Posted in | Imaging | Medical Optics

New Minimally Invasive Tool for Imaging Features Inside Living Tissues

Scientists have created an innovative self-calibrating endoscope that generates 3D images of objects that are smaller than a single cell.

Researchers have developed a new self-calibrating endoscope that produces 3D images of objects smaller than a single cell. (Image credit: J. Czarske, TU Dresden, Germany)

The tip of the endoscope—with no lens or any optical, mechanical, or electrical parts—measures just 200 μm across, about the thickness of a few human hairs twisted together.

Being a minimally invasive tool for imaging inner features of living tissues, the very thin endoscope could enable a range of research and medical applications. The study will be presented at the Frontiers in Optics + Laser Science (FIO + LS) conference, conducted from September 15th to 19th, 2019, in Washington, D.C., the United States.

The lensless fiber endoscope is approximately the size of a needle, allowing it to have minimally invasive access and high-contrast imaging as well as stimulation with a robust calibration against bending or twisting of the fiber.

Juergen W. Czarske, Study Lead Author, Director and C4-Professor, TU Dresden, Germany

The endoscope will possibly be valuable specifically for optogenetics—research strategies that use light to trigger cellular activity. Additionally, it could prove valuable for monitoring cells and tissues during medical procedures and also for technical inspections.

A Self-Calibrating System

Traditional endoscopes use cameras and lights to take images within the body. Recently, scientists have created alternative methods to take images via optical fibers, eliminating the need for bulky cameras and other bulky parts, resulting in considerably thinner endoscopes. However, despite their potential, these technologies experience restrictions such as the incapability to withstand temperature variations or bending and twisting of the fiber.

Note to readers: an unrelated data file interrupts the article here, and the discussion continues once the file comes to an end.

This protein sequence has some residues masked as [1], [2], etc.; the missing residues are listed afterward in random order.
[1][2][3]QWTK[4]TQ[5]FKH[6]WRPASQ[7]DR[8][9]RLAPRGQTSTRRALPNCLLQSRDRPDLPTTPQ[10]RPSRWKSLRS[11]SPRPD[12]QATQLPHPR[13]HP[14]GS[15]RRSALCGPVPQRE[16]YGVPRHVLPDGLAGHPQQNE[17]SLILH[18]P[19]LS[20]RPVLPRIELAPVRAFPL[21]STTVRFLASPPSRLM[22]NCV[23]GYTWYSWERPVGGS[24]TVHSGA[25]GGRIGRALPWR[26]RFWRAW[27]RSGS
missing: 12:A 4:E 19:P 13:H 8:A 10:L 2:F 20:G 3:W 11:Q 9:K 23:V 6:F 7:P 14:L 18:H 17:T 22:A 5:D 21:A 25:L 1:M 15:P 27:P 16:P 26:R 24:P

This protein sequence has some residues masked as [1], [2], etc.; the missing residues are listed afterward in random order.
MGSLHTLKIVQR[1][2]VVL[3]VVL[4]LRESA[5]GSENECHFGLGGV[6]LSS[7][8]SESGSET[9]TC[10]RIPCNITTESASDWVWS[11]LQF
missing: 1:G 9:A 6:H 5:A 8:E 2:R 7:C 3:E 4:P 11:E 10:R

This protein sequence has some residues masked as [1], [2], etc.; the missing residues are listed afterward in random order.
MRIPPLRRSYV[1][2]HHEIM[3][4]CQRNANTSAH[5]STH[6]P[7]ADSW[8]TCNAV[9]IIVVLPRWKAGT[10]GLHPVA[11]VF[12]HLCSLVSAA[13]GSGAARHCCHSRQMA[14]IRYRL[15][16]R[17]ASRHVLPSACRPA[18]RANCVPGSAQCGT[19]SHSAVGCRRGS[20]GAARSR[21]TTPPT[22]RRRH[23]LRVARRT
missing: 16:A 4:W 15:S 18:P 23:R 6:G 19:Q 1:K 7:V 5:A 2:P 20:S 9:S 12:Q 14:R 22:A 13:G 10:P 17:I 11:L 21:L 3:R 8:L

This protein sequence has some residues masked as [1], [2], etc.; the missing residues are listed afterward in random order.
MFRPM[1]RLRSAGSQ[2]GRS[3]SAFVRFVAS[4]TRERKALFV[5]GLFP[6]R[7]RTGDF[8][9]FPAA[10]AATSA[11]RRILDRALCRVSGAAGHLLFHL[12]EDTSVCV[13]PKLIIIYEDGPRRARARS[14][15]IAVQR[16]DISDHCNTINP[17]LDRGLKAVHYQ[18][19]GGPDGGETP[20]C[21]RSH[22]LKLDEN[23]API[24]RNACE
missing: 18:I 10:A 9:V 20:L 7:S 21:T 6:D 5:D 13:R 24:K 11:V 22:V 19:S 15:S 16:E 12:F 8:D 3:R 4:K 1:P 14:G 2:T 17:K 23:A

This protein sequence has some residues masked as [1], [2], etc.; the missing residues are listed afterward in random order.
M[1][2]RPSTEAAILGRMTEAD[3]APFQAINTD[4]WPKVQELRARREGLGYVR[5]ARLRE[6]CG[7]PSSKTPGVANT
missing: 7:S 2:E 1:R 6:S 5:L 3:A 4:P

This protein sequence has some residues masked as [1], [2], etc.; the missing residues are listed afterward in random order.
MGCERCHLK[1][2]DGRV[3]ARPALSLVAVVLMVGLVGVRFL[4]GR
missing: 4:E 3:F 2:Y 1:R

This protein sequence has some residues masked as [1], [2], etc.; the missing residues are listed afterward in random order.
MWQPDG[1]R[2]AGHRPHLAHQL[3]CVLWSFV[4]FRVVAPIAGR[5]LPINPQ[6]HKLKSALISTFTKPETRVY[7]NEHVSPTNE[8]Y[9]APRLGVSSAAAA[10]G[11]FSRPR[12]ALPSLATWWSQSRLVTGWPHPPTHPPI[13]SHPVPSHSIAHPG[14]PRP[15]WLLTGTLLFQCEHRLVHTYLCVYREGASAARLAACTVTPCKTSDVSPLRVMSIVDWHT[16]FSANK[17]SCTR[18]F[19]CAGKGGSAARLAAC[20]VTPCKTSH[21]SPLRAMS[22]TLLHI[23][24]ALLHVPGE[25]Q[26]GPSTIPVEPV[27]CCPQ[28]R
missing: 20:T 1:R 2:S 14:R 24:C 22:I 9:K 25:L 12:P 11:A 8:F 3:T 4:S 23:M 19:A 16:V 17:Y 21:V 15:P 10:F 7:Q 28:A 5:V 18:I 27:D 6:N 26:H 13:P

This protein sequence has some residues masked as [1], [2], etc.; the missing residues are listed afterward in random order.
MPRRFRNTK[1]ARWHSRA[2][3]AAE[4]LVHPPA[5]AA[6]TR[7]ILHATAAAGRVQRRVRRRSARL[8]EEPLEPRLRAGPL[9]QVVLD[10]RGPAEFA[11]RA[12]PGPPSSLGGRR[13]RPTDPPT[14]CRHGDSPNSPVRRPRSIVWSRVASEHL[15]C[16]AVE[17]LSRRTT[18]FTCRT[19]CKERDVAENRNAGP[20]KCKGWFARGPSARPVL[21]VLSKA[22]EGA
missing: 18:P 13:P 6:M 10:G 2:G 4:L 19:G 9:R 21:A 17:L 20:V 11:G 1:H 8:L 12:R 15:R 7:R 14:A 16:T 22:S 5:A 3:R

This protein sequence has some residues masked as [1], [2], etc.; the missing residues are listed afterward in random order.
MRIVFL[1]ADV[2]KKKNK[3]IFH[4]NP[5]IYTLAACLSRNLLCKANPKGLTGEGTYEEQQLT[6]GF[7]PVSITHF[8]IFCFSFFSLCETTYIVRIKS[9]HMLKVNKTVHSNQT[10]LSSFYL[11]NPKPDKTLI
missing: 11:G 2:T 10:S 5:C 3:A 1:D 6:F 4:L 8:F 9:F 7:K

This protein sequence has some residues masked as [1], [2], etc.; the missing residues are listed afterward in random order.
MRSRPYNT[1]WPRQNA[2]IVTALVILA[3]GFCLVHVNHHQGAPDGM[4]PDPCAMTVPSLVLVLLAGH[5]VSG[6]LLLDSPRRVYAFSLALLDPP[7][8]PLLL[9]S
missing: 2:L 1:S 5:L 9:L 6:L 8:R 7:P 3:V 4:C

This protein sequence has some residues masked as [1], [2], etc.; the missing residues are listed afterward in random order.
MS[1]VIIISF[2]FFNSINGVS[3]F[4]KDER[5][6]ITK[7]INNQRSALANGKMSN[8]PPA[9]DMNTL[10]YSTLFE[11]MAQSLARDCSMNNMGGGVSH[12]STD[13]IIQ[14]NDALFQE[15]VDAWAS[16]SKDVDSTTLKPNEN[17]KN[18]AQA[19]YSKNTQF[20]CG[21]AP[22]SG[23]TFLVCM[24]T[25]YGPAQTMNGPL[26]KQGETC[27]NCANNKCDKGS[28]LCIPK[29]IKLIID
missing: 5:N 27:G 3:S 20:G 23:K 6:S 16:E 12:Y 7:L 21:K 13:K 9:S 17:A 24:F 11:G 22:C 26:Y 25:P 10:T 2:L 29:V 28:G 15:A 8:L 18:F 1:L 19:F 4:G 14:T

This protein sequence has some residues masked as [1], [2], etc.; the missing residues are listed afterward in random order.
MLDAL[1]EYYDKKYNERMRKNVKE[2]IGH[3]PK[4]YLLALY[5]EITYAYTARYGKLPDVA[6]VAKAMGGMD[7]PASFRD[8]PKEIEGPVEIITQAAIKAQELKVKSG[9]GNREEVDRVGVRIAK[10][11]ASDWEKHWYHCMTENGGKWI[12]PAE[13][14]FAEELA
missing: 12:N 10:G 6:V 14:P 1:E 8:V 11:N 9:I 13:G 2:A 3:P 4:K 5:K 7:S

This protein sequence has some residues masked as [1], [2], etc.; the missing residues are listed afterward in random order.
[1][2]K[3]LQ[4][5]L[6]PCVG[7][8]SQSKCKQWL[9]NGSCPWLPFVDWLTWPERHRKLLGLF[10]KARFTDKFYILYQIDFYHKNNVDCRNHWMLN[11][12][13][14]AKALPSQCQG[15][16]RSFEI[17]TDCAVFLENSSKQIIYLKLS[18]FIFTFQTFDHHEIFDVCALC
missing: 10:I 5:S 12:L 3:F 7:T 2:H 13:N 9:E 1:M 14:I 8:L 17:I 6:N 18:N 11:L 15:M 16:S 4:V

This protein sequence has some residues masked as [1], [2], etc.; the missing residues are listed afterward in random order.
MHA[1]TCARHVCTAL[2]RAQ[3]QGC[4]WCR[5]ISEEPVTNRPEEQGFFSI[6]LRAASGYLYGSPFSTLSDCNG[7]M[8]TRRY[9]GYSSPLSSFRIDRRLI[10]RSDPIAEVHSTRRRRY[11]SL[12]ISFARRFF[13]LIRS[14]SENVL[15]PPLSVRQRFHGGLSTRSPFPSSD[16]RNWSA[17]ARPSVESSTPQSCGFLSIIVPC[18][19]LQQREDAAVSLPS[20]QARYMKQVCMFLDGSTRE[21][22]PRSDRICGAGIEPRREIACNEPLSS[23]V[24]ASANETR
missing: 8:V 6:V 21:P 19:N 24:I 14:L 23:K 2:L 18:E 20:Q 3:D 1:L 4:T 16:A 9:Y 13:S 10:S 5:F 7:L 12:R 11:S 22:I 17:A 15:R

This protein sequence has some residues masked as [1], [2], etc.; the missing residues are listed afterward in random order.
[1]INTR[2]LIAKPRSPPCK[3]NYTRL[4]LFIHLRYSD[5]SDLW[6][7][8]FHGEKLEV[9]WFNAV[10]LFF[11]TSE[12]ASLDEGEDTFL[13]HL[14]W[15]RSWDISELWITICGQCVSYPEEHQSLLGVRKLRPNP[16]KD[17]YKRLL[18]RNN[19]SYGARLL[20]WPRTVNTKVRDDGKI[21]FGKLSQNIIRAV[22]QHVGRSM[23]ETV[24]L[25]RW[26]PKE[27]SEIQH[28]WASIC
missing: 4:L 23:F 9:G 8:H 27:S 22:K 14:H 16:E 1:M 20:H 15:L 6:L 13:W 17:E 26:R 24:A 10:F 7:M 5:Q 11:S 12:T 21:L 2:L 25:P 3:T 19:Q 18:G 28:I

One main obstacle to making these technologies practical is that they need intricate calibration processes, in several cases when the fiber is collecting images. To tackle this, the scientists incorporated a thin glass plate, with a thickness of just 150 μm, to the tip of a coherent fiber bundle, a type of optical fiber that is generally used in endoscopy applications. The coherent fiber bundle used in the experiment had a width of 350 μm and included 10,000 cores.

Upon illuminating the central fiber core, it emits a beam that is reflected back into the fiber bundle and acts as a virtual guide star for quantifying how the light is being transmitted, called the optical transfer function. The optical transfer function offers vital data used by the system to calibrate itself on the go.

Keeping the View in Focus

A spatial light modulator is an important part of the new setup, which is used to control the direction of the light and allow remote focusing. The spatial light modulator compensates the optical transfer function and images onto the fiber bundle. The camera captures the back-reflected light from the fiber bundle and is superposed with a reference wave to measure the light’s phase.

The position of the virtual guide star reveals the instrument’s focus, with a minimal focus diameter of nearly 1 μm. The scientists employed an adaptive lens and a 2D galvanometer mirror to shift the focus and allow scanning at various depths.

Demonstrating 3D Imaging

The group tested their device by using it to image a 3D specimen beneath a 140-μm thick cover slip. The device scanned the image plane in 13 steps over 400 μm with an image rate of 4 cycles per second and successfully imaged particles at the top and bottom of the 3D specimen.

However, its focus weakened with the increase in the angle of galvanometer mirror. The scientists suggest that further research could overcome this challenge. Moreover, using a galvanometer scanner with a higher frame rate could enable more rapid image acquisition.

The novel approach enables both real-time calibration and imaging with minimal invasiveness, important for in-situ 3D imaging, lab-on-a-chip-based mechanical cell manipulation, deep tissue in vivo optogenetics, and key-hole technical inspections.

Juergen W. Czarske, Study Lead Author, Director and C4-Professor, TU Dresden, Germany

Source: https://www.osa.org/en-us

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